Tales of the Cocktail just wrapped up, and we’re still recuperating from the haze of parties, seminars, tasting rooms and New Orleans in general. While nights consisted of events and some rather bacchanalian revelry, during the day we attended as many seminars as we could handle. These ranged from the cocktails of the Lost Generation to lectures on ice and a seminar on bottling carbonated cocktails. The latter was a particularly popular topic, and the room was packed with inquisitive bartenders, all eager to learn more about this trend that’s really taken hold over the last couple of years. Because while bottling cocktails is fairly easy, carbonating them in bulk is another story.
The bottled cocktail panel included Evan Wallace (Founder of Perlage Systems and maker of the Perlini carbonated cocktail system), Kyle Ford (Cointreau Mixologist) and Solomon Siegel (Victoria-based bartender and bottled cocktail aficionado.)
Evan Wallace led things off with a physics lesson. One that was surprisingly interesting, easy to follow and included some helpful diagrams. He noted that when carbonating a drink, it’s important to get the pressure just right. Too few bubbles will leave the drink tasting flat. And too many bubbles will cause CO2 to escape, resulting in a loss of pressure.
Solomon Siegel chimed in with an important note: drinks topped with soda always force a trade off. Do you want your drink to be fully carbonated or fully flavored? Because you can’t have both. That’s where systems like Perlini’s come in, as they carbonate the entire cocktail, leaving you with a fully flavored beverage that’s effervescent from your first sip to your last.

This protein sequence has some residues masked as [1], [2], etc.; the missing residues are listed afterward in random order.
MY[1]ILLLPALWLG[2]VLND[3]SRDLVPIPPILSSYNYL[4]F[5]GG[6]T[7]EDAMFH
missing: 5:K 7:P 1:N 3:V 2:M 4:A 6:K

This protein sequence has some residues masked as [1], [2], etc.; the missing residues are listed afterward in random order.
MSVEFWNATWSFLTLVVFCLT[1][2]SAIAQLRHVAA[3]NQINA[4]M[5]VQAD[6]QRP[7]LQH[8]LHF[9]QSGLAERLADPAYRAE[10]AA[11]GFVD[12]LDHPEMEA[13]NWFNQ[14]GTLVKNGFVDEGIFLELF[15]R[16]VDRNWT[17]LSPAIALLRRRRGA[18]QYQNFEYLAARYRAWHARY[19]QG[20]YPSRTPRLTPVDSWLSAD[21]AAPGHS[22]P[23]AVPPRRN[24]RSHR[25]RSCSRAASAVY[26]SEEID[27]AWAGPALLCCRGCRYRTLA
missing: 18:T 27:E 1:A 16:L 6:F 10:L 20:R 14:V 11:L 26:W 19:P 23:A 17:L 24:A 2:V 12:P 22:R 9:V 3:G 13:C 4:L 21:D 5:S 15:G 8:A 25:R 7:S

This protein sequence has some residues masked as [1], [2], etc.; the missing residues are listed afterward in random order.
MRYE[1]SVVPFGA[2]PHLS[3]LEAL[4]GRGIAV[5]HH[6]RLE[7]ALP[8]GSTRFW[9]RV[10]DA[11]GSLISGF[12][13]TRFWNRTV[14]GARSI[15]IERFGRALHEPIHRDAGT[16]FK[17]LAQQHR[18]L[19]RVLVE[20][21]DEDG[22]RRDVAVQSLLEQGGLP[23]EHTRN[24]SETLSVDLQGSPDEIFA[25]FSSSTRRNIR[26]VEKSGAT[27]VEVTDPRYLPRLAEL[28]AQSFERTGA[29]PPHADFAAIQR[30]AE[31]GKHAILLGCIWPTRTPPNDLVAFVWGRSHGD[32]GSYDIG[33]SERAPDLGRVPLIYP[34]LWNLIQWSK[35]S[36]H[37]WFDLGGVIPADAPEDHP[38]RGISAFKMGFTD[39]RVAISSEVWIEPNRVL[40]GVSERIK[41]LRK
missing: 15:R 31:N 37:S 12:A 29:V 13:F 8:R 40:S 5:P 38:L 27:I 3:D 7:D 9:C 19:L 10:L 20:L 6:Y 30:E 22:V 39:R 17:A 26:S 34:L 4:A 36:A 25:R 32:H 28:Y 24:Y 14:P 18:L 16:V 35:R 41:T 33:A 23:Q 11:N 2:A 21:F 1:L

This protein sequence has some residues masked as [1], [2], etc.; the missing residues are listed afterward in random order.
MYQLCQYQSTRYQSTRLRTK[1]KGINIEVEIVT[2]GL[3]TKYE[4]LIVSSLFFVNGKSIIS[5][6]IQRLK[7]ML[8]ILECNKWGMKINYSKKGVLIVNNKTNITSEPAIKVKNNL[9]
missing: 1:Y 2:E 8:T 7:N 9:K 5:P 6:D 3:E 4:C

During the discussion, Kyle Ford and a team of drinks-makers ensured we never went thirsty, serving a Cointreau Rickey and a Corpse Reviver #2. The first iteration of each was served traditionally, while the second example was carbonated using the Perlini system. In each case, the fully-carbonated cocktail was substantially more bubbly.
If you’re interested in bottling carbonated cocktails yourself, here are a few key takeaways from the seminar —
1. The introduction of CO2 to your cocktail creates carbonic acid, which can cause drinks to be more tart. To combat this, you may want to decrease your allotment of citrus.
2. Speaking of citrus, always fine-strain your juices. Pulp will cause drinks to expire more quickly.
3. Attempt to bottle your cocktail at the lowest possible temperature.
4. Keep the bottle steady. Once you’ve bottled your carbonated cocktail, try to keep movement at a minimum. Agitation will just cause loss of carbonation.
The session ended with Evan Wallace unveiling Perlini’s new system that’s geared toward bars. The sleek-looking machine is full of bells and whistles that makes batch carbonation and bottling an easier task. Wallace noted that for this seminar, they averaged 35 seconds per bottle. That’s nothing compared to a bottling plant, but it’s pretty solid for a bar trying to crank out a batch of drinks. Plus, with a shelf life exceeding two months, you can make them in bulk.
The bar system will cost upwards of $2,000, but if you’d like to bottle carbonated cocktails at home (or bottle in lower volume for your bar), Perlini’s personal system is a more affordable option, costing closer to $200.
Photo: David Cole